Infosys Wants to Make the Store a Web Page

NEW YORK–So much goes on inside a store that marketers don’t know about. Sure, they know what products people purchase, but the physical retail environment just doesn’t lend itself to measurable information about how much time people spend looking at a display, what products they considered buying but didn’t, or which ones they simply ignored.

On the Web of course, that information is considerably easier to track.

Enter Infosys (NASDAQ: INFY), an India-based IT services and consulting firm hoping to provide a pipeline that will deliver highly nuanced information about shopper behavior to retailers and consumer-packaged goods (CPG) companies.

Today Infosys plans to unveil ShoppingTrip 360, a system of wireless sensors that retailers place throughout their stores to monitor things like traffic flow and report on shoppers’ interests. Infosys’ immodest goal is to generate the same quantifiable insights that are inherent in e-commerce from brick-and-mortar retailers.

“We have attempted to make the store Web-like,” Sandeep Dadlani, Infosys’ global head of sales, marketing and innovation, told “By making the store aware, we are creating the Internet for the physical world.”

Infosys has long partnered with retailers and CPG companies to improve supply chain management and other logistical operations, dabbling in technologies such as RFID. But RFID tags do a better job of tracking merchandise than tracking people, and the latter is what marketers are keen to know more about.

“For the first time they’ve challenged us to look at what happens inside the store,” Dadlani said.

For an offline retail environment to become “aware,” Infosys will dispatch a technical team to place wireless sensors throughout the store — on shelves, end-caps, displays, shopping carts, etc.

A heat map of shopper traffic

Once the network is in place, ShoppingTrip 360 delivers retailers and CPG companies reporting about what’s going on inside the store, such as a heat map of shopper traffic.

No sensors are embedded in the products themselves, but since they are placed on the shelves, the system can report when the stock is getting low and even relay alerts about “frontage” — how much of the product is sitting forward on the shelf where it is more likely to be seen by shoppers.

Infosys will install ShoppingTrip 360 for free, and charge a fee for hosting the service and providing the reporting. Dadlani said there will be multiple subscription options to provide reporting with varying levels of detail.

The benefits to retailers and CPG companies seem plain enough. The sensors provide on-shelf inventory alerts, and stores can use the traffic maps to manage lighting and energy costs. Product makers can glean insights into which displays are drawing attention and which ones are duds.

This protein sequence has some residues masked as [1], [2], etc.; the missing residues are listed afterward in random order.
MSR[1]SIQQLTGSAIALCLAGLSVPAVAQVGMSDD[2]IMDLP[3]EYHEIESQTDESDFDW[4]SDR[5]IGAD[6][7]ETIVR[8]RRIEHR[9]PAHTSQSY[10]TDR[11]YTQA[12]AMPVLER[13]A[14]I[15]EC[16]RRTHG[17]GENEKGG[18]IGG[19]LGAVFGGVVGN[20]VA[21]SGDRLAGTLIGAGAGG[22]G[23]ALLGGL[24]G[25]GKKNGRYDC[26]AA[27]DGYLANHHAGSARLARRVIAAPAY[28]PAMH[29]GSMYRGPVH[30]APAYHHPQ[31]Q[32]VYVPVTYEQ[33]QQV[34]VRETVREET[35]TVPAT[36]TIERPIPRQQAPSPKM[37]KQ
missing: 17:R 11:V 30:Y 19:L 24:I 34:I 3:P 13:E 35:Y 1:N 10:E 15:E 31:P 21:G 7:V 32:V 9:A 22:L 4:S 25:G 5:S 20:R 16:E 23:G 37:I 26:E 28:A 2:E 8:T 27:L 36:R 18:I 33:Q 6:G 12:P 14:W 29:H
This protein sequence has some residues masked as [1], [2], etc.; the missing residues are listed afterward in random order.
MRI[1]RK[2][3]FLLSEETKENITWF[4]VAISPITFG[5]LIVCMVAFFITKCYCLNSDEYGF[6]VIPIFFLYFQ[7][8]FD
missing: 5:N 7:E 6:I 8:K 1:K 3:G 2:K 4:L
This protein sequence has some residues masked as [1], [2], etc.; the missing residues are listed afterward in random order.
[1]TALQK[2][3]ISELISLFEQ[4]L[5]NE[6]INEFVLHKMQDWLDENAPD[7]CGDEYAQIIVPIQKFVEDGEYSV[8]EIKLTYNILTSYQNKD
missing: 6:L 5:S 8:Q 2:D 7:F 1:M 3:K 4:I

But there’s a consumer tie-in as well. The release of ShoppingTrip 360 includes a mobile application consumers can install by texting a short code to Infosys.

Next page: An in-store concierge

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An in-store concierge

Infosys envisions the app serving as an in-store concierge, a central portal where people can organize their shopping lists, retrieve recipes and receive notices or coupons for products.

So when that shopping cart turns down the toiletries aisle in the supermarket, ShoppingTrip 360 will know it, and might update that consumer’s profile with a coupon for Crest toothpaste, for example.

In a nod to the privacy issues that inevitably arise a with any technology that tracks people’s movements, Infosys bills the system as completely opt-in. First, consumers have to install the application onto their phones. Second, when entering a retailer that uses the system, the shopper would have to open the app and enter a code found on the sensor-enabled shopping cart or basket.

At that point, the shopper’s profile would be populated with information about that store, and ShoppingTrip 360 would continue to update it as the shopper moves around the store.

But Infosys has set up the system so the consumer must initiate all interactions. On the back end, Infosys would provide reporting on the consumer’s activities to its retail and CPG clients. Dadlani assured that the phone will never beep with alerts or text messages from ShoppingTrip 360.

So for the shopper to realize that the toothpaste coupon is available, she would have to hit the refresh button in the mobile app.

Since the information is delivered to the phone via the Infosys sensors, the system does not rely on the emerging location-based technology just beginning to infiltrate mobile devices.

A long deferred dream

In limited preliminary trials, Dadlani boasted that the service delivered what for CPG companies has been a long-deferred dream.

“They are seeing this as the only way to communicate with the shopper at the moment of truth,” he said.

But the consumer leg of the service will have to wait. Infosys is not naming any of its launch partners as it introduces ShoppingTrip 360. The reason for the silence, Dadlani explained, is that Infosys wants to build a solid base of retail and CPG partners before it begins aggressively marketing the system to consumers.

Once that critical mass is obtained, Infosys expects the promotion of the product to proceed through the same channels that retail marketers communicate with their customers, such as in-store signage, direct mail and e-mail blasts to members of a store’s loyalty program.

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